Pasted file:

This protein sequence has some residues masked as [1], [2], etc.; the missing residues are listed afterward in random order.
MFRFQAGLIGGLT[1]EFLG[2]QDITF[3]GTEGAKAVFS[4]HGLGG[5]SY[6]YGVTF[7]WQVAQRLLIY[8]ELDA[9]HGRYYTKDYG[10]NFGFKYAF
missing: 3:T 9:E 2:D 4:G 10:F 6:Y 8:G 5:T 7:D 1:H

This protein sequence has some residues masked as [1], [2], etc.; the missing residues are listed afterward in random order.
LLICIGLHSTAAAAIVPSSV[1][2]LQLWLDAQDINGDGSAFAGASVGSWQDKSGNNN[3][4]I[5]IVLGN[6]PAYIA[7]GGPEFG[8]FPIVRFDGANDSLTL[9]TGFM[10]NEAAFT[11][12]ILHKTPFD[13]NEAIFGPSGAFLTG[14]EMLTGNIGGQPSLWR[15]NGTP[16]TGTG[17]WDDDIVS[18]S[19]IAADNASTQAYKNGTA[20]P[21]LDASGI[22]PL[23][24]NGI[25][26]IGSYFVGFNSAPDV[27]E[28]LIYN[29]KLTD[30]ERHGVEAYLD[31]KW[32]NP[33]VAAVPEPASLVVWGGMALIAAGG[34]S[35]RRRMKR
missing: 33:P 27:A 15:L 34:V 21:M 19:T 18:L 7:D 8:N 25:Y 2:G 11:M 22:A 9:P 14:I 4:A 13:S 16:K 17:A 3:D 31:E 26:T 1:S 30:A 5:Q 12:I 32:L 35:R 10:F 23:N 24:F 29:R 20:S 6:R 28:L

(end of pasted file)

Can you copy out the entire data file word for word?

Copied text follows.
This protein sequence has some residues masked as [1], [2], etc.; the missing residues are listed afterward in random order.
MFRFQAGLIGGLT[1]EFLG[2]QDITF[3]GTEGAKAVFS[4]HGLGG[5]SY[6]YGVTF[7]WQVAQRLLIY[8]ELDA[9]HGRYYTKDYG[10]NFGFKYAF
missing: 3:T 9:E 2:D 4:G 10:F 6:Y 8:G 5:T 7:D 1:H

This protein sequence has some residues masked as [1], [2], etc.; the missing residues are listed afterward in random order.
LLICIGLHSTAAAAIVPSSV[1][2]LQLWLDAQDINGDGSAFAGASVGSWQDKSGNNN[3][4]I[5]IVLGN[6]PAYIA[7]GGPEFG[8]FPIVRFDGANDSLTL[9]TGFM[10]NEAAFT[11][12]ILHKTPFD[13]NEAIFGPSGAFLTG[14]EMLTGNIGGQPSLWR[15]NGTP[16]TGTG[17]WDDDIVS[18]S[19]IAADNASTQAYKNGTA[20]P[21]LDASGI[22]PL[23][24]NGI[25][26]IGSYFVGFNSAPDV[27]E[28]LIYN[29]KLTD[30]ERHGVEAYLD[31]KW[32]NP[33]VAAVPEPASLVVWGGMALIAAGG[34]S[35]RRRMKR
missing: 33:P 27:A 15:L 34:V 21:M 19:T 18:L 7:D 8:N 25:Y 2:G 11:M 22:A 9:P 14:I 4:A 13:S 16:K 17:A 3:D 31:E 26:T 1:S 30:A 5:Q 12:I 32:L 35:R 10:F 23:N 24:F 29:R 20:S 6:R 28:L